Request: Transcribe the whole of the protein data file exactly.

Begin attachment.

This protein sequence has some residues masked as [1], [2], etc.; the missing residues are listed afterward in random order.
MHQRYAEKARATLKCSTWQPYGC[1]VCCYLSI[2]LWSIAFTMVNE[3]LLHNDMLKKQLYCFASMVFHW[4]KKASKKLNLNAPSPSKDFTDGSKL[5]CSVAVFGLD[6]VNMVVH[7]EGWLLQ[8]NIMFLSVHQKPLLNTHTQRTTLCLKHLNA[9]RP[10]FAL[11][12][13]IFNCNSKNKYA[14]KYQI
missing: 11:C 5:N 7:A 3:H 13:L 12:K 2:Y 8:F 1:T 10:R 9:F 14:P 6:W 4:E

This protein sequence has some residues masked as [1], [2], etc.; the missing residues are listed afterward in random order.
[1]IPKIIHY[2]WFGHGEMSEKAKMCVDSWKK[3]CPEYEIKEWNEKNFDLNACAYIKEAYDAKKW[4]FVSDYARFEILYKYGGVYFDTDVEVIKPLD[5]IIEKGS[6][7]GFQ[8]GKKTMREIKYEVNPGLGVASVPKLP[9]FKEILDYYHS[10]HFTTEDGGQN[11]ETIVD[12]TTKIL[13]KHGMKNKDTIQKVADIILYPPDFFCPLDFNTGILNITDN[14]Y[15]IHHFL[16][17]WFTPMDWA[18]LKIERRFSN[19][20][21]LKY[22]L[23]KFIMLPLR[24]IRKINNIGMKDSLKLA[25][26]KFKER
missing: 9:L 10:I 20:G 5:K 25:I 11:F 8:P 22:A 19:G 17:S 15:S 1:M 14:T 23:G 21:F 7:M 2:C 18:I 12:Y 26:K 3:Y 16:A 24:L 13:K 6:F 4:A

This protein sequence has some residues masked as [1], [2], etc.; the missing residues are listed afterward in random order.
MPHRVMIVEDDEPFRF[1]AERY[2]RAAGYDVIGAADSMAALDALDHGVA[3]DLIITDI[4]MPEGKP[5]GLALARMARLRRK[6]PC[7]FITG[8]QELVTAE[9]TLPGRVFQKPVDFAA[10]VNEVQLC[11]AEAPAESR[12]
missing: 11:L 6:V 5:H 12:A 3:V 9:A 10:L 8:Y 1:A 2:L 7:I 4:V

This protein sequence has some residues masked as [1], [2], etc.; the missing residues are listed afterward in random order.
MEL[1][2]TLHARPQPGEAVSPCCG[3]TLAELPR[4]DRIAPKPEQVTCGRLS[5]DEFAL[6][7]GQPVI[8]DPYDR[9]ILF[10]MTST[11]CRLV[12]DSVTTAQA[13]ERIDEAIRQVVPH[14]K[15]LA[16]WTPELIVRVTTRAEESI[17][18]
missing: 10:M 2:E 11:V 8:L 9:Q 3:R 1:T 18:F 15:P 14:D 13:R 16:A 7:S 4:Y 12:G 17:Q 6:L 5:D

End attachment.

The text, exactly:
This protein sequence has some residues masked as [1], [2], etc.; the missing residues are listed afterward in random order.
MHQRYAEKARATLKCSTWQPYGC[1]VCCYLSI[2]LWSIAFTMVNE[3]LLHNDMLKKQLYCFASMVFHW[4]KKASKKLNLNAPSPSKDFTDGSKL[5]CSVAVFGLD[6]VNMVVH[7]EGWLLQ[8]NIMFLSVHQKPLLNTHTQRTTLCLKHLNA[9]RP[10]FAL[11][12][13]IFNCNSKNKYA[14]KYQI
missing: 11:C 5:N 7:A 3:H 13:L 12:K 2:Y 8:F 1:T 10:R 9:F 14:P 6:W 4:E

This protein sequence has some residues masked as [1], [2], etc.; the missing residues are listed afterward in random order.
[1]IPKIIHY[2]WFGHGEMSEKAKMCVDSWKK[3]CPEYEIKEWNEKNFDLNACAYIKEAYDAKKW[4]FVSDYARFEILYKYGGVYFDTDVEVIKPLD[5]IIEKGS[6][7]GFQ[8]GKKTMREIKYEVNPGLGVASVPKLP[9]FKEILDYYHS[10]HFTTEDGGQN[11]ETIVD[12]TTKIL[13]KHGMKNKDTIQKVADIILYPPDFFCPLDFNTGILNITDN[14]Y[15]IHHFL[16][17]WFTPMDWA[18]LKIERRFSN[19][20][21]LKY[22]L[23]KFIMLPLR[24]IRKINNIGMKDSLKLA[25][26]KFKER
missing: 9:L 10:I 20:G 5:K 25:I 11:F 8:P 22:A 19:G 17:S 15:S 1:M 14:T 23:G 21:F 7:M 2:C 18:I 12:Y 26:K 3:Y 16:A 24:L 13:K 6:F 4:A

This protein sequence has some residues masked as [1], [2], etc.; the missing residues are listed afterward in random order.
MPHRVMIVEDDEPFRF[1]AERY[2]RAAGYDVIGAADSMAALDALDHGVA[3]DLIITDI[4]MPEGKP[5]GLALARMARLRRK[6]PC[7]FITG[8]QELVTAE[9]TLPGRVFQKPVDFAA[10]VNEVQLC[11]AEAPAESR[12]
missing: 11:L 6:V 5:H 12:A 3:V 9:A 10:L 8:Y 1:A 2:L 7:I 4:V

This protein sequence has some residues masked as [1], [2], etc.; the missing residues are listed afterward in random order.
MEL[1][2]TLHARPQPGEAVSPCCG[3]TLAELPR[4]DRIAPKPEQVTCGRLS[5]DEFAL[6][7]GQPVI[8]DPYDR[9]ILF[10]MTST[11]CRLV[12]DSVTTAQA[13]ERIDEAIRQVVPH[14]K[15]LA[16]WTPELIVRVTTRAEESI[17][18]
missing: 10:M 2:E 11:V 8:L 9:Q 3:R 1:T 18:F 15:P 14:D 13:R 16:A 7:S 4:Y 12:G 17:Q 6:L 5:D